Updated: Apr 6
The vast majority of dry food is made with a machine called an extruder. First, materials are blended in accordance with a recipe created with the help of computer programs that provide the nutrient content of each proposed ingredient. For instance, corn gluten meal has more protein than wheat flour. Because the extruder needs a consistent amount of starch and low moisture to work properly, dry ingredients—such as rendered meat-and-bone-meal, poultry by-product meal, grains, and flours—predominate.
The dough is fed into the screws of an extruder. It is subjected to steam and high pressure as it is pushed through dies that determine the shape of the final product, much like the nozzles used in cake decorating. As the hot, pressurized dough exits the extruder, it is cut by a set of rapidly whirling knives into tiny pieces. As the dough reaches normal air pressure, it expands or “puffs” into its final shape. The food is allowed to dry, and then is usually sprayed with fat, digests, or other compounds to make it more palatable. When it is cooled, it can be bagged.
Although the cooking process kills bacteria in the ingredients, the final product can pick up more bacteria during the subsequent drying, coating, and packaging process. Some experts warn that getting dry food wet can allow the bacteria on the surface to multiply and make pets sick. Do not mix dry food with water, milk, canned food, or other liquids.
A few dog foods are baked at high temperatures (over 500°F) rather than extruded. This produces a sheet of dense, crunchy material that is then broken into irregular chunks, much like crumbling crackers into soup. It is relatively palatable without the sprayed-on fats and other enhancers needed on extruded dry food.
Semi-moist foods and many pet treats are also made with an extruder. To be appealing to consumers and to keep their texture, they contain many additives, colorings, and preservatives; they are not a good choice for a pet’s primary diet.
Bottomline: low quality wet food is better than the highest quality dry food, for your cat's overall long-term health.
Wet or canned food begins with ground ingredients mixed with additives. If chunks are required, a special extruder forms them. Then the mixture is cooked and canned. The sealed cans are then put into containers resembling pressure cookers and commercial sterilization takes place. Some manufacturers cook the food right in the can.
Wet foods are quite different in content from dry or semi-moist foods. While many canned foods contain by-products of various sorts, they are “fresh” and not rendered or processed (although they are often frozen for transport and storage). Wet foods usually contain much more protein, and it’s often a little higher quality, than dry foods. They also have more moisture, which is better for cats. They are packaged in cans or pouches.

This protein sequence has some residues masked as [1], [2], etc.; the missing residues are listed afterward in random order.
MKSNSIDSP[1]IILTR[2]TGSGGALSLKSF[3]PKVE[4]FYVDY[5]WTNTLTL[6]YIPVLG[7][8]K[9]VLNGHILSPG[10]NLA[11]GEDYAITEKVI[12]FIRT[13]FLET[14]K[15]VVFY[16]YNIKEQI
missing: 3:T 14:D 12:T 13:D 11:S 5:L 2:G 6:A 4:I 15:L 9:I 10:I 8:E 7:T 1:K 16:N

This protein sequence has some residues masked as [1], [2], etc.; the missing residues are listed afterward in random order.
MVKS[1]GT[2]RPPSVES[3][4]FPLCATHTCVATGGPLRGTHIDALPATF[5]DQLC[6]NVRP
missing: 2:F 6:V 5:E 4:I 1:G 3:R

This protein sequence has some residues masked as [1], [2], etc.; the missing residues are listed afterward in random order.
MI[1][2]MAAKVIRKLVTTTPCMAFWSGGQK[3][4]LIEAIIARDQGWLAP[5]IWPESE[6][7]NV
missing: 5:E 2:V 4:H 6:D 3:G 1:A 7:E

Freeze-drying is a technique that preserves raw ingredients [such as fresh meat] to deliver a finished pet food product which is safe, shelf stable and lightweight. Freeze-dried cat & dog food is technically raw and full of nutrients that would normally be lost during the Dry food preparation process but are retained during freeze-drying.
Most Freeze-dried food goes through HPP (high pressure processing) to naturally destroy harmful bacteria while assuring the food’s nutritional value is not affected. Dogs and cats, especially those with compromised immune systems, can greatly benefit from a raw diet that doesn’t carry the risk of bacterial contamination.
We at the Gargoyle Catterie swear by Freeze-dried, we mostly use a combination of Stella & Chewy, Vital Essentials, and Purpose. Since it tends to be on the spendier side of things & we have multiple cat foster households, we do a mixture of Wet food with Freeze-Dried mixed in.
Comparing Food Types
Because of the variation in water content, it is impossible to directly compare labels from different kinds of food without a mathematical conversion to “dry matter basis.” The numbers can be very deceiving. For instance, a canned food containing 10% protein actually has much more protein than a dry food with 30% protein.
To put the foods on a level playing field, first calculate the dry matter content by subtracting the moisture content given on the label from 100%. Then divide the ingredient by the dry matter content. For example, a typical bag of dry cat food contains 30% protein on the label, but 32% on a dry-matter basis (30% divided by its dry matter content, 100-6% moisture = 94%). A can of cat food might contain 12% protein on the label, but almost 43% on a dry-matter basis (12% divided by its dry matter content, 100-72% moisture = 28%). Dry food typically contains less than 10% water, while canned food contains 78% or more water.
In summary: 90% of your cat's diet should be canned paté.
The Downside of Free-Feeding Your Cat | Hill's Pet
Why Not Free-feed Your Cat | NutriSource
Cat Feeding Myths | Dr. Jean Hofve's website
10 reasons Why Dry Food is bad for your pet | Little Big Cat
General Feline Nutrition info | the Gargoyle Catterie